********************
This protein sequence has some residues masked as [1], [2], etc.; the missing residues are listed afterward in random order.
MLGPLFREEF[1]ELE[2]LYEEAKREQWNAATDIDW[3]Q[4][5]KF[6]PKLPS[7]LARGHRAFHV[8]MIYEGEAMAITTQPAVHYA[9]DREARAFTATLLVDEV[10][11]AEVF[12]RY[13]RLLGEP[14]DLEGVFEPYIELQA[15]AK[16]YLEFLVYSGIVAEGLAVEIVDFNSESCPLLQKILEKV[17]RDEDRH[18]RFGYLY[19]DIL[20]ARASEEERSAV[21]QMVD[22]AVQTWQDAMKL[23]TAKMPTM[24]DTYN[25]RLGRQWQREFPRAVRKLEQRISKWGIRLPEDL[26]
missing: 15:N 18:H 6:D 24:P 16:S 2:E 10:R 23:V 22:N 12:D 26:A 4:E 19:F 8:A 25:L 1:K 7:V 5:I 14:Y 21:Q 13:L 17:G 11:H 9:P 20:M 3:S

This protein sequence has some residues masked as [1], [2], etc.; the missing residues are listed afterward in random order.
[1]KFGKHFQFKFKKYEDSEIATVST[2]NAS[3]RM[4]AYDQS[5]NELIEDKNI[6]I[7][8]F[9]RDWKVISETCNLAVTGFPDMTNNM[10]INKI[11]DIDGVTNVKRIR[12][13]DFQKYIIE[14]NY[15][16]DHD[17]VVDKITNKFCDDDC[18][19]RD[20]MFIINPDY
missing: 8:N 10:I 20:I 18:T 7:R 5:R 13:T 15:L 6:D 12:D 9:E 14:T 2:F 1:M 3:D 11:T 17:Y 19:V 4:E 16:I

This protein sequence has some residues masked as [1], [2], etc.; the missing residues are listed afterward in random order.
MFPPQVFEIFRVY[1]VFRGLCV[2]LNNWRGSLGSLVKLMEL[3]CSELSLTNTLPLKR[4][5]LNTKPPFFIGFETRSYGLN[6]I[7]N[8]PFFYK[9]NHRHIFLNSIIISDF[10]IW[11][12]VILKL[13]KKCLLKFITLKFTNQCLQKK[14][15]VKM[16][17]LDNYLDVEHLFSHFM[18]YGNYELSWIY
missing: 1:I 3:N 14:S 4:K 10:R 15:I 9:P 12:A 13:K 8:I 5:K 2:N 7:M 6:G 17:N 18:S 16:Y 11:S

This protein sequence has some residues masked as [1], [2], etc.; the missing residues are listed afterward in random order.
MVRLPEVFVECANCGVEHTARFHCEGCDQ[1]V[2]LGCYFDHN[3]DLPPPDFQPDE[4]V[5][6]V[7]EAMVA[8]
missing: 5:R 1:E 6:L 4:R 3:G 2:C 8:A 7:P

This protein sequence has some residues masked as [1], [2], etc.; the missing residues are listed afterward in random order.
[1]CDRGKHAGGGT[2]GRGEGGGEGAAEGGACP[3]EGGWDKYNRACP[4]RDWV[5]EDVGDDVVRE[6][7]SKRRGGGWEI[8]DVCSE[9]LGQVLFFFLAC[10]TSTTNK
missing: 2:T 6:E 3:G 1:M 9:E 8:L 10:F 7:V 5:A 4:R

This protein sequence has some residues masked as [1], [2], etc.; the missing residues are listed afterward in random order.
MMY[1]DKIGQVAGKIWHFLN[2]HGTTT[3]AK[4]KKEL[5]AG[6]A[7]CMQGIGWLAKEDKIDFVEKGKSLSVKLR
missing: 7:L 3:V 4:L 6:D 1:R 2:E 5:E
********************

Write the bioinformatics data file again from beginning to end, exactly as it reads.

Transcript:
This protein sequence has some residues masked as [1], [2], etc.; the missing residues are listed afterward in random order.
MLGPLFREEF[1]ELE[2]LYEEAKREQWNAATDIDW[3]Q[4][5]KF[6]PKLPS[7]LARGHRAFHV[8]MIYEGEAMAITTQPAVHYA[9]DREARAFTATLLVDEV[10][11]AEVF[12]RY[13]RLLGEP[14]DLEGVFEPYIELQA[15]AK[16]YLEFLVYSGIVAEGLAVEIVDFNSESCPLLQKILEKV[17]RDEDRH[18]RFGYLY[19]DIL[20]ARASEEERSAV[21]QMVD[22]AVQTWQDAMKL[23]TAKMPTM[24]DTYN[25]RLGRQWQREFPRAVRKLEQRISKWGIRLPEDL[26]
missing: 15:N 18:H 6:D 24:P 16:S 2:E 10:R 23:V 22:N 12:D 26:A 4:E 19:F 8:A 25:L 1:K 7:V 5:I 14:Y 21:Q 13:L 17:G 11:H 9:P 20:M 3:S

This protein sequence has some residues masked as [1], [2], etc.; the missing residues are listed afterward in random order.
[1]KFGKHFQFKFKKYEDSEIATVST[2]NAS[3]RM[4]AYDQS[5]NELIEDKNI[6]I[7][8]F[9]RDWKVISETCNLAVTGFPDMTNNM[10]INKI[11]DIDGVTNVKRIR[12][13]DFQKYIIE[14]NY[15][16]DHD[17]VVDKITNKFCDDDC[18][19]RD[20]MFIINPDY
missing: 8:N 10:I 20:I 18:T 7:R 5:R 13:T 15:L 6:D 12:D 9:E 14:T 2:F 1:M 3:D 11:T 17:Y 19:V 4:E 16:I

This protein sequence has some residues masked as [1], [2], etc.; the missing residues are listed afterward in random order.
MFPPQVFEIFRVY[1]VFRGLCV[2]LNNWRGSLGSLVKLMEL[3]CSELSLTNTLPLKR[4][5]LNTKPPFFIGFETRSYGLN[6]I[7]N[8]PFFYK[9]NHRHIFLNSIIISDF[10]IW[11][12]VILKL[13]KKCLLKFITLKFTNQCLQKK[14][15]VKM[16][17]LDNYLDVEHLFSHFM[18]YGNYELSWIY
missing: 1:I 3:N 14:S 4:K 10:R 15:I 9:P 12:A 13:K 8:I 5:K 2:N 7:M 6:G 17:N 18:S 16:Y 11:S

This protein sequence has some residues masked as [1], [2], etc.; the missing residues are listed afterward in random order.
MVRLPEVFVECANCGVEHTARFHCEGCDQ[1]V[2]LGCYFDHN[3]DLPPPDFQPDE[4]V[5][6]V[7]EAMVA[8]
missing: 5:R 1:E 6:L 4:R 3:G 2:C 8:A 7:P

This protein sequence has some residues masked as [1], [2], etc.; the missing residues are listed afterward in random order.
[1]CDRGKHAGGGT[2]GRGEGGGEGAAEGGACP[3]EGGWDKYNRACP[4]RDWV[5]EDVGDDVVRE[6][7]SKRRGGGWEI[8]DVCSE[9]LGQVLFFFLAC[10]TSTTNK
missing: 2:T 6:E 3:G 1:M 9:E 8:L 10:F 7:V 5:A 4:R

This protein sequence has some residues masked as [1], [2], etc.; the missing residues are listed afterward in random order.
MMY[1]DKIGQVAGKIWHFLN[2]HGTTT[3]AK[4]KKEL[5]AG[6]A[7]CMQGIGWLAKEDKIDFVEKGKSLSVKLR
missing: 7:L 3:V 4:L 6:D 1:R 2:E 5:E